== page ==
With Storm Daniel taking Derna, Libya in its destructive path, what role do both climate change and post-Gaddafi government incompetence play?
2023, a year that will be remembered for its notorious natural disasters. From earthquakes in Turkey and Syria, to wildfires in Hawaii and North America, and more recently the earthquake in Morocco and flooding in Greece and Libya. These events have only ignited the discussion about the catastrophic impacts of climate change, especially with the extreme temperatures recorded this summer. According to the European Climate Change Service, July 2023 saw the hottest temperatures recorded globally since 1940.
A question arises: are natural disasters becoming more frequent and severe due to climate change, or are some regions more profoundly affected due to governance failures?
Our planet has always been geologically active and due to the movement of tectonic plates, has encountered numerous earthquakes, tsunamis, and volcanic eruptions. While these geological activities can be ruinous and disastrous, they are completely independent of human influence and happen far beneath the Earth’s crust.
However, researchers have found that climate change may exacerbate some geological disasters – in the case of droughts and glaciation. In the case of flooding, evidence has shown that climate change has a distinct effect. The increase in temperature increases precipitation in the atmosphere, leading to proliferation of rainfall. While natural disasters aren’t new, the World Meteorological Organisation (WMO) has reported that their frequency has increased by a factor of five between 1970 and 2019.
In countries such as Libya, the impact of these natural disasters has been tremendous. Storm Daniel was first reported in Greece around 5 September, recording the equivalent of 18 months of rainfall in 24 hours. By the 10th of September it had reached many cities in Libya including the northeastern coastal city of Derna, where it caused extraordinary damage. The flooding caused the collapse of two dams along Wadi Derna, a river that flows through the region into the Mediterranean. The population of Derna is estimated to have been 90,000: since the flooding, at least 11,300 deaths have been reported with that figure possibly increasing to 20,000. In addition 30,000 people were displaced from their homes. The World Health Organization has voiced concerns over water-borne infectious diseases that may spread due to the number of dead bodies, resulting in the sectioning off of the most affected parts of the city.
While climate change may have played a part in the catastrophe of Derna, there are larger factors at play. In regions such as Libya and Syria, the past decade has been a rocky socio-political landscape. Both countries came out of the Arab Spring with corrupt governments, impaired economies, and the rise of militia groups. Cities such as Derna, which were at the heart of the resistance movement against Gaddafi, were left entirely neglected for the duration of Gaddafi’s rule, but also after the revolution. The city’s infrastructure was poor and derelict, with the dams lacking maintenance since 2002. The country has been divided ever since, with the Western side including the capital city of Tripoli being led by Prime Minister Abdul Hamid Dbeibah and the Eastern side of the country, including Derna being led by Prime Minister Osama Hammad. However, persistent corruption in Libya provided fertile ground for General Haftar, the leader of a powerful militia group, to seize control of most of the country, including Derna. Communication, coordination, and aid delivery between the regions have suffered.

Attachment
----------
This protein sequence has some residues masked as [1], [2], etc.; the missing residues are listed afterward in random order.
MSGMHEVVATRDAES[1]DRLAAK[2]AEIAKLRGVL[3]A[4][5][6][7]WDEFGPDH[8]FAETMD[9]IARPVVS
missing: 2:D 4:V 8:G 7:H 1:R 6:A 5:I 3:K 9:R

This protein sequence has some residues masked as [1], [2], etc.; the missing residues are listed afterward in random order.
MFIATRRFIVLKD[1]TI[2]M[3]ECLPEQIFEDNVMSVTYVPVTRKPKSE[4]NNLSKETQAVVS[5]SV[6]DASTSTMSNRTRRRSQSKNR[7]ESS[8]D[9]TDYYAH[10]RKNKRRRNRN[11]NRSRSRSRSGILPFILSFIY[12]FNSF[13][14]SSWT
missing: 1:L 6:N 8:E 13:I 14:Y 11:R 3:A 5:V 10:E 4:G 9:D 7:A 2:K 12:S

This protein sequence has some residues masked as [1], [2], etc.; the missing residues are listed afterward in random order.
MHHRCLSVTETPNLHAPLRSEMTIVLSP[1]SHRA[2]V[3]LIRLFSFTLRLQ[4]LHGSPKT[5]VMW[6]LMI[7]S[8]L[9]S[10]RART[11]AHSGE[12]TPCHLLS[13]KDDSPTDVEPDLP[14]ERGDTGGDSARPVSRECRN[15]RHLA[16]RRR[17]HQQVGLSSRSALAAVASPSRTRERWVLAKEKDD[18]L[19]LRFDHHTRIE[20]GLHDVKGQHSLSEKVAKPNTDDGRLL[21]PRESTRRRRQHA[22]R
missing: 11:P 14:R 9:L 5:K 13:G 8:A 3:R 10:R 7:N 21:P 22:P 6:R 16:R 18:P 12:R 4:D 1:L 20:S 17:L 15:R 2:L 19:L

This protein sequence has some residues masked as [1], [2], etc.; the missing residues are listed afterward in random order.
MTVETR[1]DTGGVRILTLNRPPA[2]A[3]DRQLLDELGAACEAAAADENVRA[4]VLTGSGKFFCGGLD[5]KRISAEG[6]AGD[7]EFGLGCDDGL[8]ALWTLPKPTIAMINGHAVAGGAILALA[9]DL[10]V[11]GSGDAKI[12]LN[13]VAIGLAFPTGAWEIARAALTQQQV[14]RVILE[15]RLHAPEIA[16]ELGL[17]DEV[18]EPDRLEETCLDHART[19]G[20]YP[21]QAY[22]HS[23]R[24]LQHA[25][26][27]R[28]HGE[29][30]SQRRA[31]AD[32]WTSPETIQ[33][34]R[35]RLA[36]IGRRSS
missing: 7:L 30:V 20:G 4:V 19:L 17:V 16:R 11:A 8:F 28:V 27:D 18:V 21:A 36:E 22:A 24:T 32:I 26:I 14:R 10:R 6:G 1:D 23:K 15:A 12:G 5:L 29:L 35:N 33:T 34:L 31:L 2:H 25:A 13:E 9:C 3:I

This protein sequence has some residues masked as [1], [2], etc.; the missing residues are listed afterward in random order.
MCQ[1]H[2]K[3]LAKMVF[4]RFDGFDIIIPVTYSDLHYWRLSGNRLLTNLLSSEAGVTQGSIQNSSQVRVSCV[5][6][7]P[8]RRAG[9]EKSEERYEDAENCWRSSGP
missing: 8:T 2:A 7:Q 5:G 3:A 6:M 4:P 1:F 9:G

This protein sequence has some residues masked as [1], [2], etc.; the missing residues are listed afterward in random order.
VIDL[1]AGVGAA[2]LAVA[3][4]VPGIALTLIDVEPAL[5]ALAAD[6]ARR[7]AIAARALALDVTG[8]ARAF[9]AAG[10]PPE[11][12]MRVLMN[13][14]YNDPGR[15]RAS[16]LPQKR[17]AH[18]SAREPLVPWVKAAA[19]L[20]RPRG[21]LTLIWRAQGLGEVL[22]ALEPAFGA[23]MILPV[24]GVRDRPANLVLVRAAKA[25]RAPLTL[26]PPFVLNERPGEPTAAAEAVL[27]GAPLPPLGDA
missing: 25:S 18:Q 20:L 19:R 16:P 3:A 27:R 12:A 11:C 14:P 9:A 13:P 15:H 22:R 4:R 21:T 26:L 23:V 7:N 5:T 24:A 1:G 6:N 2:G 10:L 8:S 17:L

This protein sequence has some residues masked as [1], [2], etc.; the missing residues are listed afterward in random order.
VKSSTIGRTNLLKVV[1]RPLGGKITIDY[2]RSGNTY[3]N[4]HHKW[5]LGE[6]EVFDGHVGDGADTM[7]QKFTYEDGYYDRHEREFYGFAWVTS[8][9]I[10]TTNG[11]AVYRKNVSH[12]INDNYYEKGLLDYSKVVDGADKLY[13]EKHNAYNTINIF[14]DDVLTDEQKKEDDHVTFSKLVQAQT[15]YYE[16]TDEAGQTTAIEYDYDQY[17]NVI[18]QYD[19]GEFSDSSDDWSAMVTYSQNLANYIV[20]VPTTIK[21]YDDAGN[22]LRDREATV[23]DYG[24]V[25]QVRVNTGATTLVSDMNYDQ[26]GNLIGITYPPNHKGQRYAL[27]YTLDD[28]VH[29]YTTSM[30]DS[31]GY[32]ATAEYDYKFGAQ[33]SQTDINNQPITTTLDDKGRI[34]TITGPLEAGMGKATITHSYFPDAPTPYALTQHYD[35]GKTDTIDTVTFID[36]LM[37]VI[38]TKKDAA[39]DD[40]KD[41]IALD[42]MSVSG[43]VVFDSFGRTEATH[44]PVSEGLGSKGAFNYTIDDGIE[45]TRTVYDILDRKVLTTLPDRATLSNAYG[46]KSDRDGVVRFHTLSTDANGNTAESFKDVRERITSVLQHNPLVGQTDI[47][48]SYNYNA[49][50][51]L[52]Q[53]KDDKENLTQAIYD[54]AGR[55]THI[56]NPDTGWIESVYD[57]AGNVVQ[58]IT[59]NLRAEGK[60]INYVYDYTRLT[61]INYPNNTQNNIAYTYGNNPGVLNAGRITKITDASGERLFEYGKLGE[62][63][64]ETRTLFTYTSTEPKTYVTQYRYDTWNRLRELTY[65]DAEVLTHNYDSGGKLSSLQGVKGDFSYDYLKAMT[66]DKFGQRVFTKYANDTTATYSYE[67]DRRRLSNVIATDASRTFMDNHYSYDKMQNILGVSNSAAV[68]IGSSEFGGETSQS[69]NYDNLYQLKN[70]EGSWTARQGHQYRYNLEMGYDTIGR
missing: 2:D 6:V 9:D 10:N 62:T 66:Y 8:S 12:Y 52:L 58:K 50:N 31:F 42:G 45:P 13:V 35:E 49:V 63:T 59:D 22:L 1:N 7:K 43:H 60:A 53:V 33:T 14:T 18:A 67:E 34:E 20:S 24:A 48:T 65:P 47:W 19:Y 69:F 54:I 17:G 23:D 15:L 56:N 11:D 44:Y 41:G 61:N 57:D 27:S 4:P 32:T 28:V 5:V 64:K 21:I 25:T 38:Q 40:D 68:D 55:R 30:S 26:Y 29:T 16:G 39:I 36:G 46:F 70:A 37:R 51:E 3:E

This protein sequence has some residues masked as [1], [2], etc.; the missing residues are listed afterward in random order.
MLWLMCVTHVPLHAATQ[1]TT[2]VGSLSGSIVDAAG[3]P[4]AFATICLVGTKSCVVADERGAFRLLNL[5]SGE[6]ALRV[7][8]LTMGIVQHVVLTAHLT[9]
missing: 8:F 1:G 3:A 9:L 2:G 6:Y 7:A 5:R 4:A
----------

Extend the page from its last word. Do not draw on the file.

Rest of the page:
Petteri Taalas, the WMO chief has commented that better warnings could have saved lives if not for mismanagement. Osama Hammad has since reported that authorities were aware of the flood warnings; however, civilians received inconsistent instructions on whether or not to evacuate. Derna officials had been aware of the structural instability of the dams but took no actions to repair them. It is not entirely unforeseen considering the state of the country post-civil war. Preventing such disasters requires competent, well-governed states. Survivors in Derna are outraged, as neglect of this magnitude has cost them their city, their lives and their families. Corruption, deeply rooted in the region, is at the core of these problems.
In upcoming years, the impacts of climate change will increase issues within poorly governed kakistocracies. A notable example of such a vulnerable region is Mosul, Iraq, which was once a stronghold for the Islamic State. The Mosul Dam, ranked as the fourth largest in the Middle East, sits atop a soluble foundation of gypsum rock. US officials have warned that the dam’s collapse is imminent. In the event of such a catastrophe, flooding would stretch from Mosul, in the north, to Baghdad, with civilian casualties projected to exceed 500,000. If politicians do not take the correct steps to address the climate emergency, rectify the inadequate facilities, and allocate funds for emergency preparedness, the losses will be insurmountable. The situation in Derna serves as a stark indictment to neighbouring regions that the climate shows no mercy.
The scenic beauty of Derna with its white beaches and palm trees, has been tarnished by the turbid water, the collapsed buildings, and the miles of destruction. The shore brings the bodies of those thought missing and the city has completely disappeared without a remanence of what it once was.
Mustafa al-Trabelsi, a poet who died in the flooding, wrote a poem titled “The Rain.” Its closing lines read, “The rain—a sign of goodness, a promise of help, an alarm bell.”
Derna will be rebuilt, but its pain will forever linger.